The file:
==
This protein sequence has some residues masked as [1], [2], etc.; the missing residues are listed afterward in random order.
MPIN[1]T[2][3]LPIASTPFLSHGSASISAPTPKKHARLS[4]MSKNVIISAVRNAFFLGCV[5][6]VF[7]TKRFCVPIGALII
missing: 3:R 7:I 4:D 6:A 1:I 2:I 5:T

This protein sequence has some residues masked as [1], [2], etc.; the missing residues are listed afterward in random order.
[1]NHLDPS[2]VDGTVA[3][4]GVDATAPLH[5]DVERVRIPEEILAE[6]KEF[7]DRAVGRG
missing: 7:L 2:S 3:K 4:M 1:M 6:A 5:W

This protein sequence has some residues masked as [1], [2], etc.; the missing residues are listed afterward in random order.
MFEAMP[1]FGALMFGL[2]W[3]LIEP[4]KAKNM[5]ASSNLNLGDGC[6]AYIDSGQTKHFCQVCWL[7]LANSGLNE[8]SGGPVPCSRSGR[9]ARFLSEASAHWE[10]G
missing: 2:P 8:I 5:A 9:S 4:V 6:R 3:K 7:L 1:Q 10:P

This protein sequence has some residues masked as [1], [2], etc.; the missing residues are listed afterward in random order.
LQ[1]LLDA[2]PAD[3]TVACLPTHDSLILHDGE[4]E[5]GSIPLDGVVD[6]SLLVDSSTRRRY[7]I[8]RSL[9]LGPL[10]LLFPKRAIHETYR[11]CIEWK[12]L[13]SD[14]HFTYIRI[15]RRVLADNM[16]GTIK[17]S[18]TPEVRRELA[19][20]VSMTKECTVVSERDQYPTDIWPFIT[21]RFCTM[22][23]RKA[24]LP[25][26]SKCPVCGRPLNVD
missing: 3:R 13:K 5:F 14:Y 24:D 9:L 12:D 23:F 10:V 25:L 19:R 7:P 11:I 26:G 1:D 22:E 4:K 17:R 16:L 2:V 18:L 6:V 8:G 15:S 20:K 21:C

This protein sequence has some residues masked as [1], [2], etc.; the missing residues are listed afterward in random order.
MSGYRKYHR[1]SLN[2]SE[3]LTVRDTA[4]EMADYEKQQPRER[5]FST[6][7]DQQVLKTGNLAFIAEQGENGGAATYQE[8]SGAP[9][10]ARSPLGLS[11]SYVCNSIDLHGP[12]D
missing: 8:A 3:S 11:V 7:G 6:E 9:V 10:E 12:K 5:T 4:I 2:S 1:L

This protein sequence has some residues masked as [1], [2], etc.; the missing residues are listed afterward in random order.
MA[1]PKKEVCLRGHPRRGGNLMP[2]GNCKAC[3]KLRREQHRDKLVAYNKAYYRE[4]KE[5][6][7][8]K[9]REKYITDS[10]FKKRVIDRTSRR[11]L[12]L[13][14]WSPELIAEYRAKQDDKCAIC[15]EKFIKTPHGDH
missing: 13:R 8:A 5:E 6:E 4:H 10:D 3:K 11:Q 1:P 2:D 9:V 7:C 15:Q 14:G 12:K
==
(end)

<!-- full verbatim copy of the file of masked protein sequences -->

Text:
This protein sequence has some residues masked as [1], [2], etc.; the missing residues are listed afterward in random order.
MPIN[1]T[2][3]LPIASTPFLSHGSASISAPTPKKHARLS[4]MSKNVIISAVRNAFFLGCV[5][6]VF[7]TKRFCVPIGALII
missing: 3:R 7:I 4:D 6:A 1:I 2:I 5:T

This protein sequence has some residues masked as [1], [2], etc.; the missing residues are listed afterward in random order.
[1]NHLDPS[2]VDGTVA[3][4]GVDATAPLH[5]DVERVRIPEEILAE[6]KEF[7]DRAVGRG
missing: 7:L 2:S 3:K 4:M 1:M 6:A 5:W

This protein sequence has some residues masked as [1], [2], etc.; the missing residues are listed afterward in random order.
MFEAMP[1]FGALMFGL[2]W[3]LIEP[4]KAKNM[5]ASSNLNLGDGC[6]AYIDSGQTKHFCQVCWL[7]LANSGLNE[8]SGGPVPCSRSGR[9]ARFLSEASAHWE[10]G
missing: 2:P 8:I 5:A 9:S 4:V 6:R 3:K 7:L 1:Q 10:P

This protein sequence has some residues masked as [1], [2], etc.; the missing residues are listed afterward in random order.
LQ[1]LLDA[2]PAD[3]TVACLPTHDSLILHDGE[4]E[5]GSIPLDGVVD[6]SLLVDSSTRRRY[7]I[8]RSL[9]LGPL[10]LLFPKRAIHETYR[11]CIEWK[12]L[13]SD[14]HFTYIRI[15]RRVLADNM[16]GTIK[17]S[18]TPEVRRELA[19][20]VSMTKECTVVSERDQYPTDIWPFIT[21]RFCTM[22][23]RKA[24]LP[25][26]SKCPVCGRPLNVD
missing: 3:R 13:K 5:F 14:Y 24:D 9:L 12:D 23:F 10:V 25:L 19:R 7:P 11:I 26:G 1:D 22:E 4:K 17:R 16:L 2:V 18:L 6:V 8:G 15:S 20:K 21:C

This protein sequence has some residues masked as [1], [2], etc.; the missing residues are listed afterward in random order.
MSGYRKYHR[1]SLN[2]SE[3]LTVRDTA[4]EMADYEKQQPRER[5]FST[6][7]DQQVLKTGNLAFIAEQGENGGAATYQE[8]SGAP[9][10]ARSPLGLS[11]SYVCNSIDLHGP[12]D
missing: 8:A 3:S 11:V 7:G 6:E 9:V 10:E 12:K 5:T 4:I 2:S 1:L

This protein sequence has some residues masked as [1], [2], etc.; the missing residues are listed afterward in random order.
MA[1]PKKEVCLRGHPRRGGNLMP[2]GNCKAC[3]KLRREQHRDKLVAYNKAYYRE[4]KE[5][6][7][8]K[9]REKYITDS[10]FKKRVIDRTSRR[11]L[12]L[13][14]WSPELIAEYRAKQDDKCAIC[15]EKFIKTPHGDH
missing: 13:R 8:A 5:E 6:E 4:H 10:D 3:K 11:Q 1:P 2:D 9:V 7:C 15:Q 14:G 12:K